Mikael Hattingh

Is being a jerk a mental illness?

Illustration by Mikael Hattingh

Trigger warning: readers who may find the topic distressing are advised this article addresses suicide and mental health. If you or anyone you know has suicidal thoughts or tendencies, please seek professional help or call Lifeline on 13 11 14.

 

The most common thing a suicidal person hears is: “It will get better.”

Unfortunately, this means nothing to the person standing on the edge of that proverbial bridge – or, in my case, roaming around train tracks or stumbling upon unique ways to get through an artery. Because in our minds, stepping away from that precipice will surely only make things worse, and we look at the people telling us it gets better like they’re the ones who aren’t thinking straight.

Strangely enough, these people are onto something. From the most concerned and open-hearted friend down to the insidious troll on some online forum (whose words of advice to me were “Be happy, you weak sh*t!”) they all end up being right: it does get better.

Damn them!

Like anyone, I hate being wrong. Even admitting that it gets better, I feel like I’m betraying my own kind – like some sore loser who can’t concede defeat, bitterly extending a limp hand to congratulate everyone who ever ‘told me so’, in spite of the fact that not taking your own life is a victory and no one has actually said “I told you so.”

I should express at this point that a sense of humour towards suicidal feelings can be a lifesaver to the person feeling them. And the cheaper, and blacker it is, the stronger the antidote.

But while it does indeed get better, nobody says that you’ll come out the other side of the suicidal-Tsunami a beautiful, fluttering butterfly.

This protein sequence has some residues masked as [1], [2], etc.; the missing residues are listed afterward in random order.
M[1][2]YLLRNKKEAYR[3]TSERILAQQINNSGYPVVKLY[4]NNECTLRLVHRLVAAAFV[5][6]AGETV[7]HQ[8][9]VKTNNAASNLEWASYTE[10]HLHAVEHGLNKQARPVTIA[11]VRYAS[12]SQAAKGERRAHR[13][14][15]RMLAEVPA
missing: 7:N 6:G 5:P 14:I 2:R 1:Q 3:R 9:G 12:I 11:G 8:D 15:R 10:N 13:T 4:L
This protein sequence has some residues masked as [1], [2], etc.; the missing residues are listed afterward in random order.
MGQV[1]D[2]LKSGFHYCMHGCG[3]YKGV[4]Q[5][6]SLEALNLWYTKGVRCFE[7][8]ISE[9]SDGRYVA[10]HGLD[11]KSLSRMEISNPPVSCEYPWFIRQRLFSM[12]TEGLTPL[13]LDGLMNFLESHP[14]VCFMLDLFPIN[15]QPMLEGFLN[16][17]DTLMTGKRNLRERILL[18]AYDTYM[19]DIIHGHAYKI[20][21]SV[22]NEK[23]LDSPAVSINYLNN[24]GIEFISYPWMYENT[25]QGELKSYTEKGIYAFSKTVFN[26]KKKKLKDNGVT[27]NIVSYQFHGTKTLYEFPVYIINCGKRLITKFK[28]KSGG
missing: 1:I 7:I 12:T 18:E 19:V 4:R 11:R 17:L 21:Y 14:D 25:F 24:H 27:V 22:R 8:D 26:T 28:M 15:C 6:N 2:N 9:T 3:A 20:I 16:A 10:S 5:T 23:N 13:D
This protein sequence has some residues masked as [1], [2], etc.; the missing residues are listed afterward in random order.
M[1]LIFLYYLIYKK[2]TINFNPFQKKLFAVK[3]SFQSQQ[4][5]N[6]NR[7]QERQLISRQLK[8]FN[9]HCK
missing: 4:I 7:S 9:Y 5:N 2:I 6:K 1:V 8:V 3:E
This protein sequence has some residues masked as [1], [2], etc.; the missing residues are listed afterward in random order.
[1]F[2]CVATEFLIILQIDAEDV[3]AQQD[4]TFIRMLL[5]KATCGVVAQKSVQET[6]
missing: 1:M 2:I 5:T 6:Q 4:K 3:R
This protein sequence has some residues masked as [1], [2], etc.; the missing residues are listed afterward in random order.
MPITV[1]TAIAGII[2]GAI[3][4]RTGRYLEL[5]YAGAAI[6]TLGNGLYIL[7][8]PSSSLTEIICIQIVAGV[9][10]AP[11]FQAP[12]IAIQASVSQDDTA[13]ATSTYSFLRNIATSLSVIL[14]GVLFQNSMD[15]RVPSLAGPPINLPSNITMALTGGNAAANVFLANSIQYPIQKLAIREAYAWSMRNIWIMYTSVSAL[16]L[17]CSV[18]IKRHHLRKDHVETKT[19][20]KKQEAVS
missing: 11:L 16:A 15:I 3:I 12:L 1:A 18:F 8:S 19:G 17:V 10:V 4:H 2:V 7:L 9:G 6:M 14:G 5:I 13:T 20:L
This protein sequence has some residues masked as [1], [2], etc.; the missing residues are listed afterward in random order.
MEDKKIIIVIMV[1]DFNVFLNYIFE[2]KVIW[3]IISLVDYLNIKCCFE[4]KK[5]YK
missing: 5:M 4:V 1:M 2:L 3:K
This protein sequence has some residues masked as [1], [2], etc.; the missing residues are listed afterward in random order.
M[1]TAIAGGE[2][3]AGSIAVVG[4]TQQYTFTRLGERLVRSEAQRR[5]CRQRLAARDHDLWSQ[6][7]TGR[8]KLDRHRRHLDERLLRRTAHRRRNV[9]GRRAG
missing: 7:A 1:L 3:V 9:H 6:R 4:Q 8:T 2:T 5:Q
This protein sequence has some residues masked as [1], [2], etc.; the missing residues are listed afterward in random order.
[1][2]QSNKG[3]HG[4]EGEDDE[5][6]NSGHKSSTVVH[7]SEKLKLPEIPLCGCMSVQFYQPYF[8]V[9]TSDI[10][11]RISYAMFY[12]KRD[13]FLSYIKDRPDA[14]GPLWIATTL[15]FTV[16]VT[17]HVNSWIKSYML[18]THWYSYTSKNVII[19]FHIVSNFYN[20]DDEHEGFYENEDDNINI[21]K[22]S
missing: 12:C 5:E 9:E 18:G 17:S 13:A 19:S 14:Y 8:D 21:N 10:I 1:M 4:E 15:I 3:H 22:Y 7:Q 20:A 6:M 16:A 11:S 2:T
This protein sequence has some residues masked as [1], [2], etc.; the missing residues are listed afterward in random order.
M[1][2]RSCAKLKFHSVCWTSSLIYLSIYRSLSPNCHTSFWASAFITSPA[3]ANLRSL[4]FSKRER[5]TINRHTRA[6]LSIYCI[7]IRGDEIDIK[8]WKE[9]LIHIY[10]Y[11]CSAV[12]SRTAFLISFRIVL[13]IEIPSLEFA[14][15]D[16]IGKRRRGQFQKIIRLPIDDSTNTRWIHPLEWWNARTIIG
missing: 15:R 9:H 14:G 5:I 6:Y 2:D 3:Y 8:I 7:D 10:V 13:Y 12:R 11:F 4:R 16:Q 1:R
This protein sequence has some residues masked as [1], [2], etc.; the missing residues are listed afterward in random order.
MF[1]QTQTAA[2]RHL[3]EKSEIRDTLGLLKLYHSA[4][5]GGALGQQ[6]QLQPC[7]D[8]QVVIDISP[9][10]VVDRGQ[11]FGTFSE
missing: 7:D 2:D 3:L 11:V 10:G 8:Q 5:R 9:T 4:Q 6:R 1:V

I’m currently in what I call ‘My Jerk Period’.

In real life I use a much harsher word than ‘jerk’ but I’m trying to keep this relatively inoffensive. And I use this title to both excuse my out-of-character behaviour and as a crutch to assure myself that this is indeed ‘out of character’.

For the most part I’m much happier. But no matter the emotional weather of the day, I feel constantly crowded by a sense of shame for what happened last year and for scaring the hell out of the people I love.

I can’t and do not apologise for a feeling I didn’t ask for, yet some days I can feel like a dog on a leash being lead to look at the piss-stain it left on the rug.

I’m aware that this all in my head. People want to see me make a full recovery, even the most traumatised and exhausted of my friends. But I have paranoid ideas of how others must think of me now that the suicidal-Tsunami has passed and I’ve since become even more of a recluse than I was before.

I used to be a very open person, but these days I dread simply being asked “How are you?” I’d rather point and say “Behind you – a thing!” turn and run than register that look of concern in someone’s eyes, regardless of the fact that my transparent deflection is clearly more unsettling than honesty.

Overall, a sense of identity has been lost and in the process of relocating it, I am alienating those around me.